With elections over, a state budget passed, and a fraught legislative session coming to a close, Pennsylvania lawmakers are beginning to look toward a long-awaited task: redrawing district maps.
Redistricting happens every decade after the U.S. Census is performed and it carries the opportunity to shift the balance of power for 10 years of state politics.
When the lines were redrawn 10 years ago, Republicans controlled the House, Senate and governorship, and held a majority in the Pa. Supreme Court. The maps they came up with were widely thought to favor Republicans and courts later declared two — the Senate map, and the congressional map — to be partisan gerrymanders, and ordered them to be redrawn.
Republicans also held the governor’s office and the legislature during the 2001 reapportionment.
Now, Democrats control the governorship for the first time in three decades following the census. And their control of the state Supreme Court gives them considerable sway over the process.
For the past several years, Carol Kuniholm, with the advocacy group Fair Districts PA, has been pushing for a constitutional amendment designed to make redistricting less partisan, by putting the task in the hands of a citizens’ commission.
The amendment hasn’t passed. Generally, Kuniholm’s efforts get more support from Democrats, who had seen their numbers dwindle under GOP-authored maps. But she notes, they’re not immune to the same temptations Republicans felt in 2011.
“We are quite sure that the Democrats will push their advantage,” she said. “How far they push it will be interesting to see.”
The redistricting process is layered.
Once census numbers are released, states find out how many congressional seats they’ll have based on population. Pennsylvania’s population is not growing as fast as some other states, and it’s expected to lose a seat in D.C. — going from 18 to 17.
That means the even 9-9 partisan divide that now exists would be certain to end. The bitterest fight this go-round will likely revolve around which congressional district will disappear — perhaps making two allies vie for the same territory.
For the congressional map, the legislature draws and votes for a proposal, and it is either approved or vetoed by the governor.
For state House and Senate maps, the leader of each of the four caucuses gets a seat on a committee tasked with drawing the lines, and together they select a fifth, independent member. If they can’t decide on one, as has often happened in the past, the state Supreme Court appoints one.
It’s always possible that the map-drawing will end up in the hands of the courts — either the state Supreme Court filled with more elected Democrats, or the U.S. Supreme Court filled with more members appointed by Republicans.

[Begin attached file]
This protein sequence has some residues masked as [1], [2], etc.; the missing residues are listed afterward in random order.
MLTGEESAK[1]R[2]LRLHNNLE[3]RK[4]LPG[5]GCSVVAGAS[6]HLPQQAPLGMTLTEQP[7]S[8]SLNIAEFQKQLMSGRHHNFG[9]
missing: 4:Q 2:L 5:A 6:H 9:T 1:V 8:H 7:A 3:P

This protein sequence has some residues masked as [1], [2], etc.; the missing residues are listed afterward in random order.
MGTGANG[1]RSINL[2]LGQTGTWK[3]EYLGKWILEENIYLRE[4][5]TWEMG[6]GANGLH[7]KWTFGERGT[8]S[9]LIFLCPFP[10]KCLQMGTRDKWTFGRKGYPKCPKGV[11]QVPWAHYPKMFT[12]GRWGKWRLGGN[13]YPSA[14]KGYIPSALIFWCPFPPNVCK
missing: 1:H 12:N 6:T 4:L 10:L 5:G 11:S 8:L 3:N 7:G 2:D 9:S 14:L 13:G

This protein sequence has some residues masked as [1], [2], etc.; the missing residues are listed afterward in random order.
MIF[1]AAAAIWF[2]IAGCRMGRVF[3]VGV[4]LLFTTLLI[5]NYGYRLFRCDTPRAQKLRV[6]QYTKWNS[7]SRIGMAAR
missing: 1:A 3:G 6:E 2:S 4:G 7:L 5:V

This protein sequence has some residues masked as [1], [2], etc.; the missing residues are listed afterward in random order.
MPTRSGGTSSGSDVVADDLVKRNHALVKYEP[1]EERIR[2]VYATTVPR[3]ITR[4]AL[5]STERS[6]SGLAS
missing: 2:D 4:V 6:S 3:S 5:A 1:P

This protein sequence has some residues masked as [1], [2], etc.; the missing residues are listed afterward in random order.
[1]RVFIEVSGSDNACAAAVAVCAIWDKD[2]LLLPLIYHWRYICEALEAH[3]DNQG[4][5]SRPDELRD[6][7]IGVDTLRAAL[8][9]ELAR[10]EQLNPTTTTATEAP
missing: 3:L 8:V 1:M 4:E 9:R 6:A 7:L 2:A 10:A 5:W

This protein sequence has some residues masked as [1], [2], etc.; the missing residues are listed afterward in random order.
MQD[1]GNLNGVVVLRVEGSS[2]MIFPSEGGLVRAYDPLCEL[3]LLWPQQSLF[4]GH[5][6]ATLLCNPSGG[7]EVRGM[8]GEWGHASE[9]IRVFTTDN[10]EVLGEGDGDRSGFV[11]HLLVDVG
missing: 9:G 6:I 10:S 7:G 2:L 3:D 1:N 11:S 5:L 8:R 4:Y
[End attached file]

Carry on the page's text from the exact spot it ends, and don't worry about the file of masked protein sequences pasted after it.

With the legislature and governor divided by party, Kuniholm is betting on one of those outcomes.
“I would love to think that it would be possible to draw a fair map that doesn’t go to the Supreme Court,” she said. “But we’ve just seen fifteen lawsuits over our election when there’s not even a tiny piece of evidence of fraud…the realist in me says, ‘Yeah, there will be litigation.”
State lawmakers and the governor last had a chance to work together on this in 2018, after the state Supreme Court threw out the congressional map. The two sides couldn’t work out an agreement before a court-ordered deadline and the map that’s been in place since was drawn by a court-appointed special master.
Despite Kuniholm’s fears, some lawmakers hope for better cooperation this time.
“I think what we learned from the congressional redistricting process of 2018 is that everything works better when we all try to work constructively and remove politics,” said Senate Minority Leader Jay Costa (D-Allegheny). “At the end of the day, if you lose control of the process … then nobody walks away happy.”
During Costa’s first reapportionment as a caucus leader in 2011, he was part of a lawsuit that ended with Republicans’ initial map being redrawn.
He’s not ruling litigation out this time. But he’s hoping it doesn’t happen — especially because he thinks there will be a lot of public scrutiny.
“I think people are very cognizant of what has to be done, and will be looking at this thing thoughtfully with a keen eye toward making sure that they’re fair and they’re done, as much as possible, independently of elected officials putting their fingers on the scale,” he said.
Even though attempts to amend Pennsylvania’s reapportionment process have so far fallen flat, a few concrete changes have happened between the 2011 map-drawing and now.
Thanks to the flood of litigation the 2011 maps caused, the courts have written more legal guidance for map-drawing. And, Kuniholm said, all that litigation served another purpose too: making people pay attention to, and understand the importance of, the reapportionment process — citizen’s commission or not.
“In the past, it was far, far harder for the public to see what the maps were, or to figure out how to analyze them,” she said. “Now, we’re going to have hundreds and hundreds of people across the state who … are ready to jump up with some outcry if they don’t see good maps.”
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